Within every sunflower, up to 2,000 seeds are neatly tucked away, artistically spiraled within the sunflower’s (Helianthus annus) large flowering head. The sunflower seed shells come in varied colors, ranging from gray, black and striped, covering grayish-green or black seeds. One of the first cultivated plants in the US, these sunny plants originate from Mexico and Peru, where they have long been used as traditional medicine and even a natural dye.
If you travel to the northern plains of the Dakotas during the summertime, you’ll glimpse fields of gorgeous, golden sunflowers as far as the eye can see. Like many people, I love to pop these seeds in my mouth as one of the tastiest and healthiest snacks on the planet; the oil from the sunflower seed is beneficial, too. At harvest time, the sunflower seeds are collected and then crushed to separate the oil from the seeds. Different varieties of sunflower seeds produce different types of oils with different fatty acid profiles. However, all sunflower seed oils contain good sources of heart-healthy fats, vitamin E, and no genetically modified organism (GMO) ingredients. In fact, sunflower oil is a high-oleic oil and is comprised of 82 percent monounsaturated fat (MUFA), nine percent polyunsaturated fat (PUFA), and nine percent saturated fat, making it an excellent choice for optimal health.1
Compelling evidence suggests that cutting out trans fats, limiting saturated fats in the diet and replacing these fats with MUFAs and PUFAs, may reduce risk of cardiovascular disease and Type 2 diabetes, because these fats improve blood cholesterol levels and the responsiveness of insulin in the body. That’s why many leading health organizations, including the United States Department of Agriculture, American Heart Association, Academy of Nutrition and Dietetics, and Harvard School of Public Health, have released recommendations to focus on healthy liquid vegetables oils with good MUFA and PUFA levels, such as sunflower seed oil.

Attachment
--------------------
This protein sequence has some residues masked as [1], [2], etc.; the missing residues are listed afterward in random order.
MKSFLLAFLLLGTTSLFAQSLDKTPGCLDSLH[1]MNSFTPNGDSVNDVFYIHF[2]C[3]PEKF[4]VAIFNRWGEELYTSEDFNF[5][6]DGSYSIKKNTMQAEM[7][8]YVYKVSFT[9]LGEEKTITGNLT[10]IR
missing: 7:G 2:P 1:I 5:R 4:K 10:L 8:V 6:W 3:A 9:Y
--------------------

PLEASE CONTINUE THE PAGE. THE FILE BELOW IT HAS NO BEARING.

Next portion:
Sunflower seed oil is a favorite in the kitchen, thanks to its mild flavor and excellent stability in cooking. It’s a great choice to replace less healthy fats, such as trans fats and saturated fats. It’s perfect for baking, sautéing, and roasting foods, as well as in the formulation of food products.
So, go ahead, use sunflower oil — in moderation. A little goes a long way! Drizzle it over your roasted vegetables, whisk it into your dressings and vinaigrettes, use it to sauté your favorite healthy foods, fold it into wholesome bread recipes and look for it on product labels!
1National Sunflower Association. Health & Nutrition.
Sharon Palmer, The Plant-Powered Dietitian™, is a registered dietitian, editor of the award-winning health newsletter Environmental Nutrition, and a nationally recognized nutrition expert who has personally impacted thousands of people’s lives through her writing and clinical work. She lives outside of Los Angeles with her husband and two sons.